In vitro activation of human chondrocytes and synoviocytes by a human interleukin-1-like factor.
McGuire-Goldring MB., Meats JE., Wood DD., Ihrie EJ., Ebsworth NM., Russell RG.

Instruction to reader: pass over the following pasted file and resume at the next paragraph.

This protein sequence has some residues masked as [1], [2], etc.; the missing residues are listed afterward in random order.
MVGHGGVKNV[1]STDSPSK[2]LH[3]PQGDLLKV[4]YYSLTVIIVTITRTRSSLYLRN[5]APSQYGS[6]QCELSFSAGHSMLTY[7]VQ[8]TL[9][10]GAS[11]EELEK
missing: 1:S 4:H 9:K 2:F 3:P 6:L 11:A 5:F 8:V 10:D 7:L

Monocytes have been shown to secrete factors which stimulate the destruction of cartilage. Since one of the monocyte products, interleukin-1 (IL-1), has been shown to stimulate the release of collagenase and prostaglandin E from synoviocytes, we have investigated whether IL-1 is also responsible for chondrocyte activation. Purified preparations of IL-1 derived from human blood monocytes stimulated the production of prostaglandin E and plasminogen activator by human articular chondrocytes. After Sephadex G-75 chromatography, the lymphocyte-activating and the chondrocyte-activating activities of IL-1 eluted together in the regions corresponding to the void volume and to Kav = 0.2-0.3 (Mr 30,000-45,000) and Kav = 0.5-0.65 (Mr 12,000-17,000). The major peak of stimulating activity was the 12,000-17,000 dalton peak. Upon further analysis of the 12,000-17,000 dalton peak by isoelectric focusing, the major peak of lymphocyte-activating factor activity was recovered at a pI of 6.3 with a minor peak at 4.6-5.3. Similar patterns of activity were observed when the fractions were assayed for the stimulation of the production of prostaglandin E and plasminogen activator by human chondrocytes and of prostaglandin E by human synoviocytes. Treatment of the partially purified lymphocyte activating factor with phenylglyoxal reduced the thymocyte-stimulating activity 99% and the chondrocyte-stimulating activity 100%. These results suggest that IL-1 may stimulate the degradation of connective tissues during inflammation.